"The Price of Free and Fair Elections" is the 18th episode and season finale of the third season of the American political thriller television series Scandal, and is the 47th overall episode. It aired on April 17, 2014 on ABC in the United States. The episode was written by showrunner Shonda Rhimes and executive producer Mark Wilding and directed by executive producer Tom Verica. The season finale was originally supposed to be the 22nd episode, but because of the show's lead Kerry Washington's pregnancy, the episode count was trimmed by ABC by four episodes, leading the season finale to be the 18th episode.
The episode focuses on the election day between President Fitzgerald Thomas Grant III and Sally Langston, with everyone else trying their best to help Fitz get elected – leading Olivia Pope and Cyrus Beene desperately trying to help.
President Fitzgerald Grant (Tony Goldwyn) has yet to arrive to the funeral with only 14 minutes left before a bomb goes off, as Cyrus Beene (Jeff Perry) keeps stalling him. Rowan (Joe Morton) is rushed into the hospital after the stabbing by Maya Pope (Khandi Alexander) and Adnan Salif (Nazanin Boniadi) is worried about the President's absence from the church. After calling Cyrus multiple times, Jake (Scott Foley) warns Fitz about the bomb and starts to evacuate just in time before the bomb goes off. Olivia (Kerry Washington) comes to the White House and convinces Fitz to talk to the nation, but faces trouble when the networks use a split screen showing both Fitz and Sally Langston (Kate Burton) as she helps victims outside the church after Leo Bergen (Paul Adelstein) convinced her it will help her chances of winning the election. After the incident, Sally's poll numbers go up, convincing both Olivia and Cyrus that Fitz is going to lose the election. Fitz is desperate to try to win, but Olivia tells him its over.
Harrison Wright (Columbus Short) convinces Adnan to help her get away from Maya in exchange for letting him go. Harrison and Abby (Darby Stanchfield) discovers Huck (Guillermo Diaz) and Quinn's (Katie Lowes) relationship. Charlie (George Newbern) breaks up with Quinn and gives her an envelope containing information for Huck. After reading the information, Quinn takes Huck to the house where his estranged family lives, leading Huck to become furious. At the White House, Olivia reveals that secret about Mellie being raped by Big Jerry to Fitz, after feeling guilty when Fitz talks about Vermont. Fitz goes to Mellie and reconciles with her.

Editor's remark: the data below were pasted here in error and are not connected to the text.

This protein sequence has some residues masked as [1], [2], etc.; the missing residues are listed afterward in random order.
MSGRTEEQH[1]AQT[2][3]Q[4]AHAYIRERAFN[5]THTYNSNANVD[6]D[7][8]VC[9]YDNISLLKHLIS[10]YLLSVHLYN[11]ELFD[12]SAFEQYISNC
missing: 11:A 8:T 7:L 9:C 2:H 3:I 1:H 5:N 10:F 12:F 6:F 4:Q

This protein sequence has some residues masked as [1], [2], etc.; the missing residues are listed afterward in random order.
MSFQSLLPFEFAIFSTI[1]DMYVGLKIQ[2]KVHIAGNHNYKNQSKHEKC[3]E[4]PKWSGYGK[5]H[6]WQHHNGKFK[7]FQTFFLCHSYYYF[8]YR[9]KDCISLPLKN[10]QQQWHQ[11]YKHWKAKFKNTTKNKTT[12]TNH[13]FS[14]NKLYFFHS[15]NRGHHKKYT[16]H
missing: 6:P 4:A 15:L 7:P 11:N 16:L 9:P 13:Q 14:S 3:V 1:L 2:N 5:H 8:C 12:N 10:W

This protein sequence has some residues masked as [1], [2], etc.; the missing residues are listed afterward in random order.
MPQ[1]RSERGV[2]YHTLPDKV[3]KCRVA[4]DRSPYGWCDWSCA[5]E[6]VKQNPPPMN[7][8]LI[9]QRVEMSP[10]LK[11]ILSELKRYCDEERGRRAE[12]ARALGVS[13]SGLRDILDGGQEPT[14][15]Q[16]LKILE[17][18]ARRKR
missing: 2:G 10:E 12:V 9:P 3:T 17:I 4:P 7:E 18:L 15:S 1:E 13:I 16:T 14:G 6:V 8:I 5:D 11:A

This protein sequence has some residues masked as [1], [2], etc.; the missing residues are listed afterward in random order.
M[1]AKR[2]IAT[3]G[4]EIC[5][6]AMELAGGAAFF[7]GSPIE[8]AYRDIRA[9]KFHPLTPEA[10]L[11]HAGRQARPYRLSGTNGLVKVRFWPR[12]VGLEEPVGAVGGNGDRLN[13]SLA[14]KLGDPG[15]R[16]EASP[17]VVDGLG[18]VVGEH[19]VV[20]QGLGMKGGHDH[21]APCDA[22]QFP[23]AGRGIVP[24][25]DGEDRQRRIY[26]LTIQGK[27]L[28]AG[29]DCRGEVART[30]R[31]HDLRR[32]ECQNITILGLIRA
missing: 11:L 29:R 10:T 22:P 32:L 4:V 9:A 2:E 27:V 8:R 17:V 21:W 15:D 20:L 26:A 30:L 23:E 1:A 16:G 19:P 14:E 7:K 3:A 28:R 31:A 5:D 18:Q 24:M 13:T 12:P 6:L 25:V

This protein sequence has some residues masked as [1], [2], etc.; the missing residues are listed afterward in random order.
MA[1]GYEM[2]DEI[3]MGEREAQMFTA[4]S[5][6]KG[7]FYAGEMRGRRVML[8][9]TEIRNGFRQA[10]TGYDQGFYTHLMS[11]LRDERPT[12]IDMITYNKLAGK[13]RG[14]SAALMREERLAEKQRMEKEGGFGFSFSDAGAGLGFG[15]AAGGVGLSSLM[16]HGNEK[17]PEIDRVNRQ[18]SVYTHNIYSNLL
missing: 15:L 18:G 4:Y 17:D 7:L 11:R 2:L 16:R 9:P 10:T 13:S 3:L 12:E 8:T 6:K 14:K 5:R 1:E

With 24 hours left until election day, people are speculating that Sally Langston will win the election. Leo Bergen receives advice from Cyrus about being Chief of Staff. Fitz calls Olivia while waiting to give a last speech with his family, explaining that he can't leave Mellie for her and Vermont, not after learning about the rape. Maya shows up at the hospital to threaten Olivia and explains why she tried to kill Fitz. At the same time, as Fitz gives a speech, his son Jerry (Dylan Minnette) suffers a seizure and later dies. At the hospital, Olivia informs the press about Jerry's death due to Bacterial Meningitis. With America rallying behind Fitz after his family's loss, Cyrus and Olivia realize that they are going to win the election. Tom Larsen (Brian Letscher) tells Fitz that a substring of the bacteria that killed Jerry had been stolen from a lab just a few days earlier, and that Jerry was murdered. Rowan talks to Fitz about Jerry, with Rowan convincing Fitz to let him kill the suspect Maya Pope.